The Biochemical components in a cell

Published on 23-Sep-2022

The biochemical components in a cell

A cell is a structural and functional unit of any living organism. All the elements of life are made and stored in the cells. The plant bodies are generally composed of various inorganic and organic materials. All the plant species out there require many chemicals to form and sustain life. Many of them are created in the tissues inside the bodies of organisms. One of the parts of science in which cells are described, studied, and researched is called biochemistry.

When analyzing the living body of a plant, the main element found in it is water. About 60-90% of the body's protoplasm is water. The remaining part of the plant is called solid matter. The 17 elements are C, H, O, N, P, K, Ca Mg, Fe, Na, Cl, Mn, B, S, Mo, Cu, and Zn which combine to form numerous organic elements. Among all the biochemical substances, carbohydrates, lipids, amino acids, proteins, nucleic acids, other organic acids, various enzymes, etc., water is one of the only inorganic substances. Generally, dairy foods, fish, meat, eggs, pulses, grains, vegetables, fruits, etc., contain large amounts of inorganic or mineral salts.

All living things are made of different matters. Different matters are made up of different chemical elements. The substance that cannot be broken down chemically into any other simpler substance is known as a chemical element.

There are 92 essential elements in our lives. Out of the 92 elements, 96% of living organisms are able to survive because of these elements: O2, C, H2, and N2. The other elements, such as Ca, P, K, S, Na, Cl, and Mg, are also in small amounts.

The smallest part of an element that can retain its properties is an atom. The building blocks of this material world are the atoms. At the center of an atom, there is a nucleus that contains protons and neutrons in it. The protons have a positive charge (+), whereas the neutrons have no charge, which means 0. Some electrons surround the nucleus in the shells, which have a negative charge (-).

Compound: when two or more elements are combined in a specific ratio, such as 2H2 + O2 = 2H2O. For example, H2 and O2 are combined in a specific ratio to form a water compound. Atoms of a compound are chemically bonded together using chemical bonds.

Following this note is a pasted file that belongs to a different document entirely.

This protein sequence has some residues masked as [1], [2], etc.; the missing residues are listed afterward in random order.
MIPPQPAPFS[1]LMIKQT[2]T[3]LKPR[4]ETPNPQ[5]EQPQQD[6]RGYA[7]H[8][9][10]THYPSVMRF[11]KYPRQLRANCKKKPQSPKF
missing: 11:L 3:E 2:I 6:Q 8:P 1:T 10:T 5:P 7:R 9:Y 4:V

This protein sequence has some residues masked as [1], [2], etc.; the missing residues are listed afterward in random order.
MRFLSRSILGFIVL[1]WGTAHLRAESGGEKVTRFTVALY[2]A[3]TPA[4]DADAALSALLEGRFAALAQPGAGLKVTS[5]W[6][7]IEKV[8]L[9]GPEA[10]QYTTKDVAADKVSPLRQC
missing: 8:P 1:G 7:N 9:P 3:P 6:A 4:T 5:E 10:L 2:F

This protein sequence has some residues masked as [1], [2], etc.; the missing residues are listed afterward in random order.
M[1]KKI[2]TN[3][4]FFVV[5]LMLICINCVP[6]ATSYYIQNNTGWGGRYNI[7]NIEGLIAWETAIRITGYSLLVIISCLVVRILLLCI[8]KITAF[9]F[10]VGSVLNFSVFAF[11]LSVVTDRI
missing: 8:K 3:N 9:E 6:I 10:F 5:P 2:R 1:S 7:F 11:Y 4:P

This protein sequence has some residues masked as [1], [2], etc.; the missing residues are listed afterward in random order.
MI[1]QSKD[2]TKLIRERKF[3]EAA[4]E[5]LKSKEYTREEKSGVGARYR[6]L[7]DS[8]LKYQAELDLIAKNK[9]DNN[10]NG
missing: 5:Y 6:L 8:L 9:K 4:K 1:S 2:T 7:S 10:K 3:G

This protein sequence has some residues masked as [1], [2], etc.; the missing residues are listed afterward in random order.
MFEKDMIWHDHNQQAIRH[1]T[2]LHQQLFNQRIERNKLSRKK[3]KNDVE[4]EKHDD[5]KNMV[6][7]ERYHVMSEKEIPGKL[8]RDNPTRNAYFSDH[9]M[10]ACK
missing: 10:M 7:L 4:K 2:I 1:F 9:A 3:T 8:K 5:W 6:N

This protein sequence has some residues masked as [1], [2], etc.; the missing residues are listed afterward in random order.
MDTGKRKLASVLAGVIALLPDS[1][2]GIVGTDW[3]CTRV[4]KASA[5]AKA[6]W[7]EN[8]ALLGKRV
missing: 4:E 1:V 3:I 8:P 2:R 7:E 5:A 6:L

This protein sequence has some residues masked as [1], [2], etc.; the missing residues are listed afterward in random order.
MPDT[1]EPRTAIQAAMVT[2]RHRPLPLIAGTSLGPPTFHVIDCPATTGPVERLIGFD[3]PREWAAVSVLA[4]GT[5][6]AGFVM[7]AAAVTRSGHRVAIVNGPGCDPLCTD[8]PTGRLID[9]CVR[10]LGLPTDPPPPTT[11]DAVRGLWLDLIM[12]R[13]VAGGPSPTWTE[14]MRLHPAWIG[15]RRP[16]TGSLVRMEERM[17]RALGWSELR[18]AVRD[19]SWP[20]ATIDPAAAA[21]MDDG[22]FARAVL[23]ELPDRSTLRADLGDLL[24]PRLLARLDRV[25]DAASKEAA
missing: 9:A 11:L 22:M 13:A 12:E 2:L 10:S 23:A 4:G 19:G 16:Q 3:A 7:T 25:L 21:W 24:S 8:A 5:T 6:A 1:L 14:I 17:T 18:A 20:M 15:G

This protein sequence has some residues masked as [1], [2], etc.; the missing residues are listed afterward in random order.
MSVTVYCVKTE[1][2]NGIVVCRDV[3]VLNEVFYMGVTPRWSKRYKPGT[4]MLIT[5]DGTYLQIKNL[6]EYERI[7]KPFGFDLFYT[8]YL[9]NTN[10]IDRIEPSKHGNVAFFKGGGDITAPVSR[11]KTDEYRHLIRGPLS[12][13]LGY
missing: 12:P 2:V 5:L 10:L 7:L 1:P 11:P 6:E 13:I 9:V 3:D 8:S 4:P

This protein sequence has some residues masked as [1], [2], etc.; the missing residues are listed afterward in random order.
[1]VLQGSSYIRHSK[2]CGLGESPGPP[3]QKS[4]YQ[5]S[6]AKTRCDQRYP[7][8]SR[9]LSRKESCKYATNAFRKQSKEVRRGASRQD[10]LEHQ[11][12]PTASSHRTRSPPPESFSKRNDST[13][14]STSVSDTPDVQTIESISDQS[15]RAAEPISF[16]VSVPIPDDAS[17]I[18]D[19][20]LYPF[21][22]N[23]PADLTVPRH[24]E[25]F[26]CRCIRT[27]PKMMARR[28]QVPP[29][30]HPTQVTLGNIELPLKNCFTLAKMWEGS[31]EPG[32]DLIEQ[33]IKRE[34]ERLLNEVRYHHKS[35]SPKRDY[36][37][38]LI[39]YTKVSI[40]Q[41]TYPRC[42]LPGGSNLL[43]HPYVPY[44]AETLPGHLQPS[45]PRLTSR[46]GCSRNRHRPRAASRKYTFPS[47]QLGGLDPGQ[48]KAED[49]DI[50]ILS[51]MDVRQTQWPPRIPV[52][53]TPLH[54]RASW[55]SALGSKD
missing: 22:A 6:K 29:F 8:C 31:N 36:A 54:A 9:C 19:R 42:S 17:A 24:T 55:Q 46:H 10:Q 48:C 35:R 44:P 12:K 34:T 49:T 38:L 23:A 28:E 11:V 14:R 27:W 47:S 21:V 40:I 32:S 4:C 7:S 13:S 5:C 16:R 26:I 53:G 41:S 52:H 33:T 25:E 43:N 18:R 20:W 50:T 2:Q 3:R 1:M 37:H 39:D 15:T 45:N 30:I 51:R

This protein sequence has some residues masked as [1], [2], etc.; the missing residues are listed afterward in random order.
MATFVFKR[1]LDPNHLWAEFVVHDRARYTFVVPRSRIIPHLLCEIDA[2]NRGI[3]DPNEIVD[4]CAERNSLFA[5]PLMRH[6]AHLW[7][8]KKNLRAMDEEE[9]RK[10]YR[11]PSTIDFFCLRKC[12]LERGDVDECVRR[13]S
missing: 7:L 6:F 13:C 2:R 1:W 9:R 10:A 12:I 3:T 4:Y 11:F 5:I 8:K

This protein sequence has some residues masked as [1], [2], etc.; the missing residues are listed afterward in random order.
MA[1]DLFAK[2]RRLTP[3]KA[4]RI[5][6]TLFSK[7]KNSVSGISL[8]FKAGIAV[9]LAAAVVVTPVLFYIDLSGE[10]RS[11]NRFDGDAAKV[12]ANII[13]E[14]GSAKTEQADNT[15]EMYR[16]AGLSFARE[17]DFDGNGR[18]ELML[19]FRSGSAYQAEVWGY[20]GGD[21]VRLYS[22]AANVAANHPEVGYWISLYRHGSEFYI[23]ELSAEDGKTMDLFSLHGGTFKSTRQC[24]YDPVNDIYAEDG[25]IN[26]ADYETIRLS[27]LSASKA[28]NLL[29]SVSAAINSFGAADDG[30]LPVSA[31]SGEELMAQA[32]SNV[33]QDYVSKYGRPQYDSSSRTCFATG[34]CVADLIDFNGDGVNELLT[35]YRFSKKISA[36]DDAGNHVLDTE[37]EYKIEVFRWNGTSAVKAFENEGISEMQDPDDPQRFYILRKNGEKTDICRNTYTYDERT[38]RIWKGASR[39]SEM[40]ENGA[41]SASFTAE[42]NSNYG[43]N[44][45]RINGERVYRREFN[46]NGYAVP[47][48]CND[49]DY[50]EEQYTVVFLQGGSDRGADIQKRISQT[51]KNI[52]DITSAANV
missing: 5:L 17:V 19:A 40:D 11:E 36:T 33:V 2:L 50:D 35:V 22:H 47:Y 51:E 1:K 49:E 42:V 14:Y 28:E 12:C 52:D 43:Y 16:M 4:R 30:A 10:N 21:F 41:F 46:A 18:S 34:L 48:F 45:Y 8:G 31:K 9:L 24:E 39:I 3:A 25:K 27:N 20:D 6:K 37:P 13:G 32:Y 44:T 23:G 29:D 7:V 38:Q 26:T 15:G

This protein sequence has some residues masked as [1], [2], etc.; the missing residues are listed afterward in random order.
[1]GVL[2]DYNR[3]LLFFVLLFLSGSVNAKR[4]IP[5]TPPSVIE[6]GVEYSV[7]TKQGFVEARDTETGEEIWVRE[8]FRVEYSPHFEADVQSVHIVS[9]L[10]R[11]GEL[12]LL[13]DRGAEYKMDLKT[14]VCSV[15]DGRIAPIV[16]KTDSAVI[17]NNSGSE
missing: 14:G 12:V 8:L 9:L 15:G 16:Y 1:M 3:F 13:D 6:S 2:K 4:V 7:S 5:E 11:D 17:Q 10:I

Chemical bond: Chemical bonds are generally of three types, and the names are: Ionic bonds, Covalent bonds, or Hydrogen bonds.

Ionic bond: Ionic bond is always between two atoms. In this bonding, one or more than one electrons are transferred from one atom to another atom to start the ionic bonding. The first atom becomes positively charged by losing an electron, and the other atom gains an electron and becomes a negatively charged ion. An atom's charged (+ or –) state is called an ion. Ions with positive (+) and negative (-) charge strongly attract each other resulting in the formation of ionic bonds.

Covalent bond: A covalent bond is formed when electrons are shared between two atoms, which creates a covalent bond between two atoms. Nonpolar covalent bonds are formed when electrons are shared equally between two atoms. Polar covalent bonds are formed when electrons are shared unequally between two atoms.

Hydrogen bond: The bond formed due to the attraction force between the positively charged hydrogen atom of one molecule and the negatively charged atom of another molecule is known as the hydrogen bond.

Peptide bond: A Peptide bond is formed between two amino acids. It is a covalent bond.

Glycosidic bond: The bond between monosaccharides is known as the glycosidic bond.

Organic molecule: Most of the compounds existing in organisms consist of a structure of carbon atoms surrounded by hydrogen atoms. Sometimes there can be some other elements as well. Such molecules are known as biomolecules. It is a molecule that does not contain any hydrocarbon atoms and is an inorganic compound.

A reactive group of a biomolecule is called a Functional Group. A functional group is usually ionic or polar.

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